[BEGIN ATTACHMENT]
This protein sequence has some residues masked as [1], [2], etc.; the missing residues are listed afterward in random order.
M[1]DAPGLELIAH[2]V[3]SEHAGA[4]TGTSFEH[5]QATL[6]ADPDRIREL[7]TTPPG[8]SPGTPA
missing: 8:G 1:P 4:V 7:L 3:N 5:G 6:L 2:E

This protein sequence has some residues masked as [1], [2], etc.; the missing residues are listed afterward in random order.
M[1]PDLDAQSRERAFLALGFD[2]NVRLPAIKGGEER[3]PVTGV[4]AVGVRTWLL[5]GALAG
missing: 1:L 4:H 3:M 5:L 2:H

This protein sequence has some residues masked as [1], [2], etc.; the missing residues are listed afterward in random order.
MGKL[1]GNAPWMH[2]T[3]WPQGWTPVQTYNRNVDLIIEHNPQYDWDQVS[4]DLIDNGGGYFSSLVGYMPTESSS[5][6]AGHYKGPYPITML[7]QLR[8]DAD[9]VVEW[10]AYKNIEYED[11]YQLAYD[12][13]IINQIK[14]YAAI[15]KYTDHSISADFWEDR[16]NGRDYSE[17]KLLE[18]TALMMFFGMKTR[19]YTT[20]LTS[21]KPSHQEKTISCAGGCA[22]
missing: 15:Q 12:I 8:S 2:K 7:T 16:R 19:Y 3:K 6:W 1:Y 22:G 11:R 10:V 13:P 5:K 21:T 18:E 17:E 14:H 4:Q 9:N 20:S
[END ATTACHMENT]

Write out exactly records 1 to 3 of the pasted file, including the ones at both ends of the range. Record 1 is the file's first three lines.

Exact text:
This protein sequence has some residues masked as [1], [2], etc.; the missing residues are listed afterward in random order.
M[1]DAPGLELIAH[2]V[3]SEHAGA[4]TGTSFEH[5]QATL[6]ADPDRIREL[7]TTPPG[8]SPGTPA
missing: 8:G 1:P 4:V 7:L 3:N 5:G 6:L 2:E

This protein sequence has some residues masked as [1], [2], etc.; the missing residues are listed afterward in random order.
M[1]PDLDAQSRERAFLALGFD[2]NVRLPAIKGGEER[3]PVTGV[4]AVGVRTWLL[5]GALAG
missing: 1:L 4:H 3:M 5:L 2:H

This protein sequence has some residues masked as [1], [2], etc.; the missing residues are listed afterward in random order.
MGKL[1]GNAPWMH[2]T[3]WPQGWTPVQTYNRNVDLIIEHNPQYDWDQVS[4]DLIDNGGGYFSSLVGYMPTESSS[5][6]AGHYKGPYPITML[7]QLR[8]DAD[9]VVEW[10]AYKNIEYED[11]YQLAYD[12][13]IINQIK[14]YAAI[15]KYTDHSISADFWEDR[16]NGRDYSE[17]KLLE[18]TALMMFFGMKTR[19]YTT[20]LTS[21]KPSHQEKTISCAGGCA[22]
missing: 15:Q 12:I 8:S 2:K 7:T 16:R 19:Y 3:K 6:W 1:Y 22:G 11:R 10:V 13:P 5:K 21:T 18:E 17:E 14:H 4:Q 9:N 20:S